Back in late June, Sony Online Entertainment announced that its sandbox sci-fi MMO Star Wars Galaxies would be closing on December 15 of this year. According to SOE president John Smedley, the decision to close the game had nothing to do with SOE's woes from the hacking attacks throughout April and May, but rather it was a rather non-specific sounding "business decision" between SOE and LucasArts.

A number of players from the game's active community are understandably upset by this decision, however, as they feel it was taken without any consideration of how they might feel about the whole thing.

"Everyone knows SWG has had its problems and we are not in denial of that at all," says Scottie Massey, a self-professed disenfranchised Star Wars fan. "To me the only problem with the game is it being mismanaged with a serious lack of communication with the fans -- but the fans have still rolled with unpopular changes because we always had our community."

Carl Arndt, another player, expands on Massey's words.

"The revamp that took place about 5 years ago was what really ruined the game to many players," he says. "We didn't want the change. SOE went ahead and did it anyways."

"If the game has to end then it has to," adds Christy Buck, a player of 6 1/2 years. "But nobody knows why it has to. Both SOE and LucasArts are refusing to answer any of our questions."

It's clear from talking to fans of the game that they're dedicated and passionate about not just the game, but the friendships and relationships they've struck up as a result.

Mark Oros, for example, has been allowing his daughters to watch him play for the last few years, and it's been a familial bonding exercise for him and his girls. His youngest turns 9 in November and Mark had promised them that they could play together when she turned 9. If SOE and LucasArts go ahead with their decision to close the game, his daughters would only be able to play with him for a month -- barely enough time to get started in an MMO as sprawling as Galaxies.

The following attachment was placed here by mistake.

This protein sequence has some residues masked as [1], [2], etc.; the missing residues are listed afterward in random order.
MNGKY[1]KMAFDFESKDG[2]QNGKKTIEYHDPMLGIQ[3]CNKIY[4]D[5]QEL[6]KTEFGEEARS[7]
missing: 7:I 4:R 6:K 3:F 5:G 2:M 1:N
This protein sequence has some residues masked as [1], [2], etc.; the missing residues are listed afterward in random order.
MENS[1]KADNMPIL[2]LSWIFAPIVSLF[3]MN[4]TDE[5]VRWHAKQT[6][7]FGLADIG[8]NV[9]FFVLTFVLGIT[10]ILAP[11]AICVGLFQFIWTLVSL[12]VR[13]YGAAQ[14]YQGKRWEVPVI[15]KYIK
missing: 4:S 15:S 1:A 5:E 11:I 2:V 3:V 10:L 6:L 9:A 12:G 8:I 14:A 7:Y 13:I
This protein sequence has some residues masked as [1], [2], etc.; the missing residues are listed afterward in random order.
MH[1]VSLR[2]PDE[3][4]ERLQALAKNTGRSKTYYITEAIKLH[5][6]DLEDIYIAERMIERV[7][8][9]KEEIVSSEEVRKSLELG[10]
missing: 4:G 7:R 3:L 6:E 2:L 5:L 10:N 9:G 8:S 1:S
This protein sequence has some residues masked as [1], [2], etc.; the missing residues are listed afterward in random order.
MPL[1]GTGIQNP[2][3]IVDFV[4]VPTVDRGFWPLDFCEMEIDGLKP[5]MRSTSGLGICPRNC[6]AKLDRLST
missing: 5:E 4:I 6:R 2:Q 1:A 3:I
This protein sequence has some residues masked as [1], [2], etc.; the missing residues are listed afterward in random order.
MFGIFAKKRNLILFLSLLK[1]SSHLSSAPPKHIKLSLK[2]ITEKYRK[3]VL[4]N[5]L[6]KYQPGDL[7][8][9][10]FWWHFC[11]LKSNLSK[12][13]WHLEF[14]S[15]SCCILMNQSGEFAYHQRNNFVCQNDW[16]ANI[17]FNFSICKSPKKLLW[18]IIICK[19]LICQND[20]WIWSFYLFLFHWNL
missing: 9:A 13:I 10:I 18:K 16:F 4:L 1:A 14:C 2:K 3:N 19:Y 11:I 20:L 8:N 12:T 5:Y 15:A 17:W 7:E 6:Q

But it's not just within families that the game fulfils an important social function -- it's brought people together, too.

"I've had one specific friendship turn into a real-life relationship," says Christina, also known as Ena'Kai the entertainer in game. "I met him in game and we have been together for 4 years now."

"I never would have thought I would meet my one true love in an online game," says Jason, Christina's boyfriend. "But I did, and we are together in the real world and very happy with each other. It's not just another MMO to me, it's where I spent the last 8 years of my life when I had free time." Jason and Christina aren't the only couple who met in-game by any means -- in the last week we've heard from Elizabeth France, who met her fiancé in-game, as did Jim Brice, who doesn't feel that The Old Republic will prove an adequate substitute for what Galaxies offered:

"[The Old Republic] is male and youth-oriented only. It is a much narrower demographic than that to which SWG appeals," he says, citing the examples of SWG's non-combat professions. These allow players to enjoy the game and socialize while performing essential in-game roles and never having to lift a blaster if they don't want to. These roles, Jim says, particularly appeal to female players as well as those who don't want to engage in a combat-heavy game -- and are notably absent in The Old Republic's offering.

And therein lies the reason why the Galaxies community is so keen to save the game -- the diverse community, made up of male and female, young and old, hardcore gamer and people for whom Galaxies was their first and only game. While The Old Republic is looking to be an excellent game, its narrower focus on storytelling and heroism rather than simply being a resident in the immersive game world will disenfranchise those who enjoyed playing the part of, say, a cantina entertainer and had no desire to ever pick up a lightsaber.

In response to the closure announcement, community member Jason Swift stepped up to put forward a petition to SOE and LucasArts. Rather than the usual kneejerk approach to petitions, though, Swift's well-argued petition offers the companies a number of suggestions for how they may be able to keep the game running -- one of which is to adopt the increasingly-popular free to play model. The petition is, at the time of writing, 3,544 signatures strong. If you'd like to add your name to it, you can do so here, and find out more about the campaign to save the game here.

We've contacted SOE and LucasArts to see if they have an official response to the community regarding this matter.

This article originally appeared on as Passionate Players Petition to Save the Galaxy